The Kauaian vagabond has made quite the splash in 2008 and nowhere was this more apparent than at April's Nike 6.0 Lowers Pro and Oakley Pro Junior. Seabass, along with fellow outer-island comrade Dusty Payne, dealt healthy spankings in both divisions of the event, but Zietz's paranormal rapport with the Lowers walls set him well apart from the pack. Although the young regularfooter went out in the quarterfinals of the WQS (the result of a last minute interference), he had already scalped some big names (including Nathan Yeomans and Dustin Barca) and went on to obliterate the Oakley Pro Junior a few hours later, claiming the win and qualifying for the Oakley Global Pro Junior Challenge in one fell swoop. That being said, this is Zietz's final year as a junior and we want to see the youngster make more of a dent on the 'QS - nowhere better than the upcoming U.S. Open in Huntington Beach.
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Free surfer Reef McIntosh makes his living at Pipeline. When Pipe is firing, Reef is on it, along with an elite fraternity of “Pipe Specialists” who — after years of paying their dues and showing respect for what is arguably the most revered wave on the planet—have earned their place in the hallowed line-up.
Asked about his most memorable moments from this past season on the North Shore, McIntosh recalled, “yeah, January and February were a lot better than December. We had solid back-to-back-to-back late season swells. It was insane.”
Since Pipe typically puts on its best show from November through February, we wanted to quiz Reef on what he does during all that down time.
Q: How does your routine change once the North Shore shuts down for the season?
Reef: When the Quiksilver house closes up in March, I usually go back to Kauai for a week or two. Then…you know…I’ll go to Tavarua on Jeff Booth’s trip in April. That’s usually a really good trip. Since I was a kid, I remember seeing all these great shots of Jeff surfing epic Cloudbreak. Unfortunately, this year it absolutely sucked, and I didn’t surf once. But I brought my dad over for his 60th birthday and I had my girlfriend with me, so I really didn’t care so much. I just like being there.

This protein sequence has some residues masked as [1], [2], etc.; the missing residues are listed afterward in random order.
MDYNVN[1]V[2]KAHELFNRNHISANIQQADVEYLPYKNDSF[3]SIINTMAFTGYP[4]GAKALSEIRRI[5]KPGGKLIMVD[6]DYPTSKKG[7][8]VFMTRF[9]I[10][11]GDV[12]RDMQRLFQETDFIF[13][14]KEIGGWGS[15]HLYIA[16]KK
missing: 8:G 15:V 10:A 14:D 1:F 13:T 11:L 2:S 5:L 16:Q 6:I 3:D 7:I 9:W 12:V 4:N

Q: What other water activities do you get into when you’re not surfing?
Reef. If I’m not surfing, I’m pretty much surfing the couch, or I’m on the phone. Everybody thinks I have a manager or an agent, just seeing what I’ve done. But I don’t, so I spend a lot of time setting things up with sponsors, magazines and photographers.
Q: How do you do to stay fit during the offseason?
Reef: I go to the gym with my girlfriend, and I try to stretch a lot to stay loose.
Q: What spots do you surf in the islands in the spring and summer?
Reef: I’m not in Hawaii much during summer. I’m pretty much based in California; It’s easier to jump around; there’s more flights to Fiji, West Oz, Mexico or wherever the swell is.
Q: Have you had any good photo trips recently?
Reef: I went to Tahiti and got a shot that’s pretty dope. I went to Puerto with Russo and got some pretty good stuff. If I go on a trip, and get at get at least one really good A+ photo, I feel like I did my job.
Q: How long have you been riding Steve Boysen surboards?
Reef: Two years now full time.
Q: What are you riding when the waves aren’t macking?
Reef: In Hawaii I’ll ride my normal 6-4 round tails and rounded pins. In California, I’ll play around and ride some of Steve’s different boards…like little 6-2 diamond tails and swallow tails.
Q: Are you and Steve going to do any fine-tuning to your Pipe boards for this coming winter?
Reef: Umm, no…not really. Steve’s a bad-ass shaper. So I’ll just give him the dimensions, tell him I want glass-ons, maybe tell him to pull in the tail…and he does the rest.
Q: How long does it take to get back into the rhythm of winter on the North Shore?
Reef: It’s pretty much second nature, but at Pipeline it takes a couple of good swells.
Q: What are your goals for this coming winter?
Reef: Just to stay focused on Pipeline and to keep turning heads. Keep it exciting. I want to be the guy out there who makes people say “who the f --k was that on that wave.
Story: Dale DiPetro